During the kingdom of Amanullah khan, there were two different Afghan flags. The first one was a white emblem with the black background before the independence of 1919. Then when the independence of Afghanistan achieved in 1919, the Afghan flag has changed to three color stripes. The new flag had an emblem of two wheat branches on two sides and a rising sun from behind the mountains in the center of the emblem (meaning of a bright future) in Afghanistan.

Third Anglo-Afghan War - 1919

Distorted reports of the disturbed state of the Punjab found their way to Afghanistan and led the new Amir, Amanulla, to conclude that an invasion of India might prove a solution of his domestic differences. On February 20, 1919, the Amir Habibullah was assassinated on a hunting trip. He had not declared a succession, but left his third son, Amanullah, in charge in Kabul. Because Amanullah controlled both the national treasury and the army, he was well situated to seize power. Army support allowed Amanullah to suppress other claims and imprison those relatives who would not swear loyalty to him. Within a few months, the new amir had gained the allegiance of most tribal leaders and established control over the cities. But his succession was disliked by powerful factions. An invasion of India might increase his popularity with the army and the anti-British party and would appeal to the religious fanaticism of his Mahommedan subjects, deeply stirred as it was by the humiliation and defeat of Turkey and by the British conquest of Mesopotamia.

Starting in May 1919 when he won complete independence in the month-long Third Anglo-Afghan War with Britain, Amanullah altered foreign policy in his new relations with external powers and transformed domestic politics with his social, political, and economic reforms. Although his reign ended abruptly, he achieved some notable successes, and his efforts failed as much due to the centripetal forces of tribal Afghanistan and the machinations of Russia and Britain as to any political folly on his part.

Amanullah came to power just as the entente between Russia and Britain broke down following the Russian Revolution of 1917. Once again Afghanistan provided a stage on which the great powers played out their schemes against one another. Amanullah attacked the British in May 1919 in two thrusts, taking them by surprise. Afghan forces achieved success in the early days of the war as Pashtun tribesmen on both sides of the border joined forces with them.

His plan was to start with an anti-British propaganda in India, to incite the independent tribes to rise and to follow up their raiding parties with his Afghan regular forces. His designs miscarried. The frontier tribes were slow to move. Aggressive movements of his troops in the Khyber were countered by the rapid mobilization of the army in India early in May, the occupation of the Afghan advanced base at Dacca and the bombing by aeroplanes of Kabul and Jalalabad. By the middle of May 1919 the Afghans asked for a cessation of hostilities and threw out feelers for peace. Dilatory negotiations followed before the Amir could bring himself to ask for terms.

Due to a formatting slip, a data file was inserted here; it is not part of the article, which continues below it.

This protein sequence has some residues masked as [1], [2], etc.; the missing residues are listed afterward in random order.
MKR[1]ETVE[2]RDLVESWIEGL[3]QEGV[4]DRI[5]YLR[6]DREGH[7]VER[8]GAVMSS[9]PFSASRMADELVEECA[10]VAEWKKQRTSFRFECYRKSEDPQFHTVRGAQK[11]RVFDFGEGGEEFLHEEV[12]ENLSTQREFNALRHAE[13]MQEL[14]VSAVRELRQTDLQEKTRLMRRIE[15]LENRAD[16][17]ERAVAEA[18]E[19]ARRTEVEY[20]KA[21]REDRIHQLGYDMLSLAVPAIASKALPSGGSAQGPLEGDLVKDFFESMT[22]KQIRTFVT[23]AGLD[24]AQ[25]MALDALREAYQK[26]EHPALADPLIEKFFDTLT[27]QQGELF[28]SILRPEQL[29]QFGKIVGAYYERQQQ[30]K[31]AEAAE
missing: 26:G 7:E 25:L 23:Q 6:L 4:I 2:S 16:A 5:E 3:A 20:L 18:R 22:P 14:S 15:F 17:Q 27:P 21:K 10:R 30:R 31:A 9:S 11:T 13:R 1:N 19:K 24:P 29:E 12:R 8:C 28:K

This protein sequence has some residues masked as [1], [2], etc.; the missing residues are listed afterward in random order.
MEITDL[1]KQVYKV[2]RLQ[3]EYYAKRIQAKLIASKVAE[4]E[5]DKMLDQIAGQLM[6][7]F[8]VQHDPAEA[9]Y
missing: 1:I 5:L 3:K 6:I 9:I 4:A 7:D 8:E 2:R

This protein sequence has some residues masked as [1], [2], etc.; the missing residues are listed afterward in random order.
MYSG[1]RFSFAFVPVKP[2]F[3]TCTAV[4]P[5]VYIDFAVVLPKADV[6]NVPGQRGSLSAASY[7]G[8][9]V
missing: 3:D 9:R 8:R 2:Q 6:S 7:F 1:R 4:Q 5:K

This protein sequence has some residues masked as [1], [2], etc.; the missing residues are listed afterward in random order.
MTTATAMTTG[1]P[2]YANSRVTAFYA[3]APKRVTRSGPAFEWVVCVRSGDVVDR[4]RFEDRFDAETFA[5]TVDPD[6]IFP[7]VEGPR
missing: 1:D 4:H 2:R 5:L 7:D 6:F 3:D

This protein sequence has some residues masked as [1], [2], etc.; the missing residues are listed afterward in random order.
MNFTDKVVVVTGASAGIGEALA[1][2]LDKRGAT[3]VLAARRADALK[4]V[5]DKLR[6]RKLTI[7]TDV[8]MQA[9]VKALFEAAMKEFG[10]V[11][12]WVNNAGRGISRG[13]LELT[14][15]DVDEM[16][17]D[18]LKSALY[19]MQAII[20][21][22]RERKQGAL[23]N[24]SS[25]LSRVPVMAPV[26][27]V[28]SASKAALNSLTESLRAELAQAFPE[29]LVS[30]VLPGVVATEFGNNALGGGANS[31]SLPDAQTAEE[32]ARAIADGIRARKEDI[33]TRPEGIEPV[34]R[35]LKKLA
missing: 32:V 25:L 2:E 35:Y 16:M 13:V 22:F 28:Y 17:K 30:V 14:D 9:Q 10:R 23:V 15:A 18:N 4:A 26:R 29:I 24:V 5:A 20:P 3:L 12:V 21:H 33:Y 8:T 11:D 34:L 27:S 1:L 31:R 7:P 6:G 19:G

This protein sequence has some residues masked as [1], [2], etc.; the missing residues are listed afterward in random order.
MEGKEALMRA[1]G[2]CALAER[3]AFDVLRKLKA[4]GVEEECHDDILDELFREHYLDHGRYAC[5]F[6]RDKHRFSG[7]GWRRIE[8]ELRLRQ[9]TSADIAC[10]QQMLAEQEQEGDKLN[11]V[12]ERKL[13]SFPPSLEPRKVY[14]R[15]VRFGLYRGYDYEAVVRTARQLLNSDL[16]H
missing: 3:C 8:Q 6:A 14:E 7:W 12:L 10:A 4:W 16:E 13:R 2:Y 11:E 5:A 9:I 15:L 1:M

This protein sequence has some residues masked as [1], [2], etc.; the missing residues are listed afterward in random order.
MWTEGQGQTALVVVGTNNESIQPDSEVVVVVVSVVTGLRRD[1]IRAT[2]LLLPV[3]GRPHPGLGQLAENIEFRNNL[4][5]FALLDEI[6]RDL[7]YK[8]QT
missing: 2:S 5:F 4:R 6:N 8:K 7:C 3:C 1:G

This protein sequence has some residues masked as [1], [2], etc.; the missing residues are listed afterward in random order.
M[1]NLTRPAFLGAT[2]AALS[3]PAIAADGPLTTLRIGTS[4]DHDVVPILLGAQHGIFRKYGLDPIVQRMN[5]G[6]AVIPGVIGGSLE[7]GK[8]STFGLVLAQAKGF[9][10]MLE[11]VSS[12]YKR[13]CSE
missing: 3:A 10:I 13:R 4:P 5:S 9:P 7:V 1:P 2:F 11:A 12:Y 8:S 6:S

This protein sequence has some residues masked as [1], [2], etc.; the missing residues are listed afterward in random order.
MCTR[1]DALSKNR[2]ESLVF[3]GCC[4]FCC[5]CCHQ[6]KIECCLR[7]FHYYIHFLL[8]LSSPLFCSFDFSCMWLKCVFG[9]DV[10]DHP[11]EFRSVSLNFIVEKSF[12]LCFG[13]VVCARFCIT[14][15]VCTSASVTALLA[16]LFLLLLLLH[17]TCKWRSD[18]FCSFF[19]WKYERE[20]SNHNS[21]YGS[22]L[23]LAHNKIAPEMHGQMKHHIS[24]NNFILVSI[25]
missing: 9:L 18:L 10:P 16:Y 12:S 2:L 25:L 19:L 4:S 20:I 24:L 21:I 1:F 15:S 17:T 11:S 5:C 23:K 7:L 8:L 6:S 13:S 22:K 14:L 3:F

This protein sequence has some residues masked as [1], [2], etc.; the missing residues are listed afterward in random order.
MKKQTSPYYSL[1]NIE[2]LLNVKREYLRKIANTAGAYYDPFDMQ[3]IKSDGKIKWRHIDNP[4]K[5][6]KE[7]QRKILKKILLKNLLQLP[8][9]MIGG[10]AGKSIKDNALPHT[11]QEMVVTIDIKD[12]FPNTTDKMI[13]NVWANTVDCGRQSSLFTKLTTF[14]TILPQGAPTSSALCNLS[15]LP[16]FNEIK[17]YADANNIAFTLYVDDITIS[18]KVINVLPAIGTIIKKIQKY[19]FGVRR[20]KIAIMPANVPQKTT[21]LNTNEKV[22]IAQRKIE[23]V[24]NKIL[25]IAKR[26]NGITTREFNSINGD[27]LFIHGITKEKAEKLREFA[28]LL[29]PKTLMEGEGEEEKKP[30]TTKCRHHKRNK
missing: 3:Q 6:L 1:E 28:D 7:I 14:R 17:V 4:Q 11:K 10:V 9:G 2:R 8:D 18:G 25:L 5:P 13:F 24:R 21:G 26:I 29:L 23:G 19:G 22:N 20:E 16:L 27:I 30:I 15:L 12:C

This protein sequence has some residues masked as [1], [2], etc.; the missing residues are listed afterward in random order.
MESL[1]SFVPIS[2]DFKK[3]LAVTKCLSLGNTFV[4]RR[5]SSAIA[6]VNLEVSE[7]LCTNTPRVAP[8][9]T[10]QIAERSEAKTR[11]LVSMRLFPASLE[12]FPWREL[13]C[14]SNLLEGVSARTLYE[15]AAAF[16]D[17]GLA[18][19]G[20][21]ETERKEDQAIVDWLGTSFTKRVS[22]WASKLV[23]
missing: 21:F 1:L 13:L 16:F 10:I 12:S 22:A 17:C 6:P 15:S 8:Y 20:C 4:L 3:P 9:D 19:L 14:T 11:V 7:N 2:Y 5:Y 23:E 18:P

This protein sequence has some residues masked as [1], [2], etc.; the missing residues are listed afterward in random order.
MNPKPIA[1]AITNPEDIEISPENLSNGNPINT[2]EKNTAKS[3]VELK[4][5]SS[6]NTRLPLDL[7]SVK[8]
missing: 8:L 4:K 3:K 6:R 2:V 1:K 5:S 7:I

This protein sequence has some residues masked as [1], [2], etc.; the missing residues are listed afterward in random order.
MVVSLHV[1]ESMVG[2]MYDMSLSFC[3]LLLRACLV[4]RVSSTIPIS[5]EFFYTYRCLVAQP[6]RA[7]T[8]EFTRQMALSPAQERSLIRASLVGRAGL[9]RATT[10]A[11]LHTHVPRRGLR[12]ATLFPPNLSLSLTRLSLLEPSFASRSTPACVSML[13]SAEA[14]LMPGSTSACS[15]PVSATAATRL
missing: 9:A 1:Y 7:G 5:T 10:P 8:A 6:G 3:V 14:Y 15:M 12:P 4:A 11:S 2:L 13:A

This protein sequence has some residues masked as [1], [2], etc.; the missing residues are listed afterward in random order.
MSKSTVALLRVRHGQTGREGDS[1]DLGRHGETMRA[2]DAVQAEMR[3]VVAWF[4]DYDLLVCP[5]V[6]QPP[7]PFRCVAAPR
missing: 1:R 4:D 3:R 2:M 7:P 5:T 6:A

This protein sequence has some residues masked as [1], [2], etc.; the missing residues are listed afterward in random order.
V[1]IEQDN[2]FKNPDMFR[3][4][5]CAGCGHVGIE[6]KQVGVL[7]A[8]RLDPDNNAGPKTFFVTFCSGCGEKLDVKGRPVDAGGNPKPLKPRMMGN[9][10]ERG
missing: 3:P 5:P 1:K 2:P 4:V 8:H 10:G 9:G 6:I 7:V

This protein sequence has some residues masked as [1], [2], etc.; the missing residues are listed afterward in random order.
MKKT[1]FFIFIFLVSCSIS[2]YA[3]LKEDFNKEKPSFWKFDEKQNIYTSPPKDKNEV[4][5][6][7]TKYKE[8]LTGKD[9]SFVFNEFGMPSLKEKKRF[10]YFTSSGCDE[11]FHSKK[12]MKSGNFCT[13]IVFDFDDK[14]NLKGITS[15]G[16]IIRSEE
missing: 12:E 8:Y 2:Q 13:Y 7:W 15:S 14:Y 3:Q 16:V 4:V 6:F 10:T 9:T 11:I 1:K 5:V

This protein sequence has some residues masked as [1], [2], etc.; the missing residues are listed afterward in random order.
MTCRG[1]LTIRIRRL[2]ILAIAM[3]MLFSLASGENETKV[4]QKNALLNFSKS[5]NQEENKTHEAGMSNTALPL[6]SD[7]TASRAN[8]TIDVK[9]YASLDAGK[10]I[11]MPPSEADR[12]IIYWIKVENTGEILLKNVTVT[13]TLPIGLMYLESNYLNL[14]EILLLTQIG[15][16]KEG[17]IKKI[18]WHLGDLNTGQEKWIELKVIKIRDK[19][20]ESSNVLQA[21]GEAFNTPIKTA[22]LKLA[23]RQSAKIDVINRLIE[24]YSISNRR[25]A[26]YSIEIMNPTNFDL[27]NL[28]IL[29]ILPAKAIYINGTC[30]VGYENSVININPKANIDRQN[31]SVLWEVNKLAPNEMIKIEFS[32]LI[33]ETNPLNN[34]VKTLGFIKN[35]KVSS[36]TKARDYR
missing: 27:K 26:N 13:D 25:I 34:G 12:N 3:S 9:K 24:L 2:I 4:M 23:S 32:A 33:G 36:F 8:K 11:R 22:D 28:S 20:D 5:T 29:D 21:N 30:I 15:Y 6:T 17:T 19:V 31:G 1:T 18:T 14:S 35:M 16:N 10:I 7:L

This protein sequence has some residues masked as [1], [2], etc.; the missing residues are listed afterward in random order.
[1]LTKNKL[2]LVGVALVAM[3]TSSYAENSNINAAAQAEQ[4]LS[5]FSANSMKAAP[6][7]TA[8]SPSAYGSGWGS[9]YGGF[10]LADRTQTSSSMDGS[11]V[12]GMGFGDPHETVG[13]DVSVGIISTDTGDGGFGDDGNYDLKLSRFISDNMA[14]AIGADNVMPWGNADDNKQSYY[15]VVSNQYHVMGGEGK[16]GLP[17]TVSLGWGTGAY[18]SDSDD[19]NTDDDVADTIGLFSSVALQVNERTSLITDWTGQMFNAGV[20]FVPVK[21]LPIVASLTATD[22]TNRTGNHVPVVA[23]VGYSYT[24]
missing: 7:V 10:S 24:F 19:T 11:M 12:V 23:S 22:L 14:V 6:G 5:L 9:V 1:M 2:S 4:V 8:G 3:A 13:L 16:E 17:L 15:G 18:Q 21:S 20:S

In June 1919 he reluctantly accepted the conditions of armistice offered to him. In July his representatives attended a conference at Rawalpindi and on 08 August 1919 a treaty of peace was signed. The terms proposed were lenient as the object was to reestablish friendly relations with Afghanistan. The Amir lost his subsidy and the privilege of importing arms through India. Another article expressed the willingness of the British Government to resume friendly relations with Afghanistan, if in the next six months the Afghans proved by their conduct that they were sincerely anxious to regain its friendship.

A concession to which the Afghan delegates attached much importance was conveyed in a separate letter, which officially recognized the freedom of Afghanistan from foreign control. Doubts were expressed as to the wisdom of this concession. But British control over the foreign policy of Afghanistan had always been nominal rather than real, and the withdrawal of the subsidy in itself implied the rescission of the reciprocal obligation. The policy embodied in the treaty was slow of fruition. After many delays the Amir sent delegates to India in 1920 to discuss the basis of a permanent friendly agreement, and as a sequel to these discussions a British envoy proceeded to Kabul to confer with the Afghan Government. The progress of Bolshevism in the countries to the north of Afghanistan and the overthrow of the state of Bokhara may have disposed the Amir to seek a renewal of friendship with the British power, but in 1921 nothing was settled.